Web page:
AMES, Iowa (AP) - The NCAA tournament field in Ames has some head-scratchers in it when it comes to seeding.
Kentucky, the 12th-ranked team in the country, is a No. 2 seed for the first time in 30 years. One-loss Green Bay is ranked two spots above the Wildcats, and yet is a No. 7 seed. And both could have to go through unranked Iowa State, which boasts of one of the nation's top homecourt advantages.
It's a weekend for the fortunate and the not-so-fortunate in Iowa, one that tips off Saturday when the Wildcats (25-6) face 15th-seeded McNeese State (26-7). The Phoenix (30-1) will take on the 10th-seeded Cyclones (18-12) in the nightcap.
"I'd be lying if I didn't say I wasn't disappointed in our seed. At the same, we can't control that - and we've never been about making excuses for ourselves," Green Bay coach Matt Bollant said. "But we can control how well we play, and that's been our focus all week."
The only knock on Green Bay appears to be the league it plays in.
All the Phoenix could do about that was win the Horizon League's regular-season title for the 14th straight time. They also beat the only team that beat them, Detroit, to win the conference tournament.
Green Bay is 4-0 against high-major opponents this season, reached the regional semifinals last season and, in 2010, took the Cyclones to overtime in Ames in the opening round before falling 60-56.
Iowa State is back in the tournament for the sixth year in a row, but this isn't the most talented team longtime coach Bill Fennelly has had. Iowa State had to sweat it out before earning an at-large bid, having lost 67-63 TO Kansas State in its opening game of the Big 12 tournament.
Unlike Bollant, Fennelly is thrilled with his team's seed simply because it means they're back in the postseason after an up-and-down year.
"Besides my family and maybe Christmas, this is the greatest thing in the world to me - and you can give me any number you want to. Just give me a number," Fennelly said. "If it's 10, I'll take it."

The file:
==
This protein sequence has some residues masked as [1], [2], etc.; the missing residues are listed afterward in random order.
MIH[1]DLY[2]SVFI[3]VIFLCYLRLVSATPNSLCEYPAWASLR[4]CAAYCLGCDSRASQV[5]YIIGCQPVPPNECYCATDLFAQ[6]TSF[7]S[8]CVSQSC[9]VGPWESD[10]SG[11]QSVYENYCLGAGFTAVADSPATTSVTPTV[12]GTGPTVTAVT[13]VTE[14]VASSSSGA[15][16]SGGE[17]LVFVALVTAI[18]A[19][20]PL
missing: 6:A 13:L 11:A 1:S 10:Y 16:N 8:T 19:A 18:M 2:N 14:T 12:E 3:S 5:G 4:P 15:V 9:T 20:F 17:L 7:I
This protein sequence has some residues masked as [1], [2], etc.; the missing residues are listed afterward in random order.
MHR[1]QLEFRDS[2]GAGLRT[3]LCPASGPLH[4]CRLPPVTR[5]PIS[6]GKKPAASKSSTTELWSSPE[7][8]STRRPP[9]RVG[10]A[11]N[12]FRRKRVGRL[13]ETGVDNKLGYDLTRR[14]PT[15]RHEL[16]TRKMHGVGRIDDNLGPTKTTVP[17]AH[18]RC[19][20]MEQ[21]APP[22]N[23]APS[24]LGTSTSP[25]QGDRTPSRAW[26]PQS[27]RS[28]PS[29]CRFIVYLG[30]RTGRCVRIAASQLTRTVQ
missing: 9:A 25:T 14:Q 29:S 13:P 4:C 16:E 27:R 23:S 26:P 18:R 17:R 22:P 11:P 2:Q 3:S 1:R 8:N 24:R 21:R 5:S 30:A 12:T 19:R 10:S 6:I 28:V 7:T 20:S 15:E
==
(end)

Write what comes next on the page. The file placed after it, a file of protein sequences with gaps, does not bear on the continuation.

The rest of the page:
Where the Cyclones might have an advantage over the smaller Phoenix is 6-foot-2 Chelsea Poppens, who is averaging 14.3 points and 10.7 rebounds a game. But Iowa State will have their own challenge dealing Green Bay senior star Julie Wojta, who is scoring nearly 20 points a game along with 10 rebounds and 3.6 steals.
Fennelly compared Wojta to Iowa State men's player Royce White, the multi-skilled star who led the Cyclones past Connecticut in the tournament Thursday night.
"She's a matchup nightmare. I don't know how you figure out who you're going to play on her. She can dominate on the block and she can pull you out and leave you with a broken ankle," Green Bay teammate Hannah Quilling said of Wojta. "She's very good at what she does."
The Wildcats just might have their best chance yet at the Final Four berth that's eluded them. To get to Denver, they'll have to bounce back from a loss in the SEC tournament and get standout freshman Bria Goss going again.
Goss was the SEC's freshman of the year. But she recently hit the rookie wall, shooting just 4 of 24 from the field over her last three games.
"We certainly need her to play better than she did late in the season," Kentucky coach Matthew Mitchell said of Goss. "She just needs to let the game to her. One great thing about her. She's going to stay positive and, if anybody can get through it, she'll get through it."
Kentucky won the SEC regular-season title over Tennessee - also its first in 30 years - only to get tripped up by unranked LSU in the tourney semifinals.
The Wildcats are led by a pair of guards who were around for their somewhat surprising regional finals run two years ago; SEC Player of the Year A'dia Mathes and senior bench star Keyla Snowden.
McNeese State is back for the second year in a row behind guards Ashlyn and Caitlyn Baggett, who've combined for nearly 30 points a game. The challenge facing the savvy twins is to find a way to deal with Kentucky's relentless defense.
The Wildcats lead the nation in turnover margin at nearly plus-11 per game and pride themselves on playing what they've dubbed "40 minutes of dread."
"They try to get you out of control and in a little faster pace than what you're used to, and if we just attack, but under control, we can stay in it for 40 minutes," Caitlyn Baggett said.